In a tight labour market with increasing labour costs, an employee equity scheme (“EES”) can help differentiate other employers from ‘employers of choice’ and help companies attract and retain the best possible talent.
There have been significant developments in the EES space for unlisted companies. Previously, employees were only allowed to obtain shares that they did not have to pay for up to a value of $5,000, which has increased to $30,000 per year per employee.
What is an employee share scheme?
Generally, an employee share scheme is exactly as the name suggests. The scheme provides employees the opportunity to purchase or have shares issued to them in the company they work for. Depending on the strategy used, an EES can have a number of tax benefits to employees and companies alike. However, companies must be aware of the type of shares they issue to employees, as they may be giving employees voting rights and effectively a level of control in the company.
So how should I structure my employee equity scheme?
There a number of options available to companies in order to facilitate the offer, allocate and issue shares or other remuneration benefits to employees.
Share Purchase Plans are used by listed companies to allow employees to purchase shares through a plan via a salary sacrifice arrangement and via dividend reinvestments, which provide the company with a somewhat consistent revenue raising scheme.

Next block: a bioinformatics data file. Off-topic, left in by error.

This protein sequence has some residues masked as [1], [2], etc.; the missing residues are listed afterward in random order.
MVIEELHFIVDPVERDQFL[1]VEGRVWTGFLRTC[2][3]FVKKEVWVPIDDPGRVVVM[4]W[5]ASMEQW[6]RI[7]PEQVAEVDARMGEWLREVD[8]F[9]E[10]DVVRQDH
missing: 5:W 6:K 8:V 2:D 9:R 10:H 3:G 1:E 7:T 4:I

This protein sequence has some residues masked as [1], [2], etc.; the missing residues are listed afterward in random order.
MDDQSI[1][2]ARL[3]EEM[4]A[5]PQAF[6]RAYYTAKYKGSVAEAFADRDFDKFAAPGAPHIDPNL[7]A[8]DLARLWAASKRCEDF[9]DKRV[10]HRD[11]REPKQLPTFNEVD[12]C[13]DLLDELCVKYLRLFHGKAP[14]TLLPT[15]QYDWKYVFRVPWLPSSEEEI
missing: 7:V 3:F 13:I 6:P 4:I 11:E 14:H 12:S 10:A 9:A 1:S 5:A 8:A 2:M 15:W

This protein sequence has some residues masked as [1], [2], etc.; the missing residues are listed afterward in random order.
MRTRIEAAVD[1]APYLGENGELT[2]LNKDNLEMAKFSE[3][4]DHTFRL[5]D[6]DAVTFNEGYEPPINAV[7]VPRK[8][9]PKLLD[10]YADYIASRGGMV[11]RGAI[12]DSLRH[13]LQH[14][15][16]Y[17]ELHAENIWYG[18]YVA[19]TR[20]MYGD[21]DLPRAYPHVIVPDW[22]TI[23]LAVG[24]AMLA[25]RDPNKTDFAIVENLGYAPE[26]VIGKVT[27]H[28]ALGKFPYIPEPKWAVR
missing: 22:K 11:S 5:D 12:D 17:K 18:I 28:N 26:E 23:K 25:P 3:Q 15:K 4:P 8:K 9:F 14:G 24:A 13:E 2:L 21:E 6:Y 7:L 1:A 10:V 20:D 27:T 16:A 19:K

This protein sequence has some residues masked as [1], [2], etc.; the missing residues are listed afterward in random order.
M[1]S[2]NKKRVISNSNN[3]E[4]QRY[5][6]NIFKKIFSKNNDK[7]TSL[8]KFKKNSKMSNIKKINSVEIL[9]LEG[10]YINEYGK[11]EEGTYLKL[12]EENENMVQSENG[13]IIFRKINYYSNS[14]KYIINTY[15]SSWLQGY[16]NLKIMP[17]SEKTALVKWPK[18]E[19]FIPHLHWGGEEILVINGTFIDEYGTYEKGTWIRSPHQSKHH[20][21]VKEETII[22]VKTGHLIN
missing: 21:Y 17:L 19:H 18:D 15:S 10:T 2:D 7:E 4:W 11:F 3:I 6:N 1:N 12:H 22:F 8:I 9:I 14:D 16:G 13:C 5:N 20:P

Employee Option Schemes (“EOS”) allow a company to issue shares to employees with conditions or options attaching to that right. These options give the company a significant amount of control as to when an employee may convert their options into shares, at what price and should the option not be exercised, an easier right to terminate the option granted as opposed to cancelling, buying back or transferring a share in a company.
Phantom Share Schemes (“PSS”) act differently to typical EES and EOS schemes, by acting as an agreement between an employee and the company to increase the employee’s remuneration package to participate in the profits generated by the company (without being a shareholder) and/or to participate in the proceeds realised on a trade sale of the company’s business. While not tax friendly for employees, it an easy plan to implement and carries no real administrative burden to companies that use them.
In some circumstances, a share trust can be used by the company to retain a level of control over the timing of the allocation of shares to employees. A share trust is set up by the company, with the company issuing shares to the trust and employees joining the share trust and converting their interest into shares once a trigger event occurs.
I’m still confused, so what should I do?
Any company considering implementing any employee equity scheme to attract and retain talent should first seek taxation advice from advisors experienced in implementing these schemes before proceeding with any EES, as this advice will often dictate and or provide the parameters for the EES to be adopted.
We have experience in drafting EES plans for clients and would be pleased to assist with the preparation of any EES your taxation advisors recommend you adopt.
For more information, please contact:
Winston Ng, Lawyer
(03) 8600 8824 or email@example.com
Lachlan Perkins, Lawyer
(03) 8600 8809 or firstname.lastname@example.org
This Commercial and Corporate update was authored by Jeremy Goldman, Principal Lawyer, and Lachlan Perkins, Lawyer.
Note: This update is a guide only and is not intended to constitute legal advice.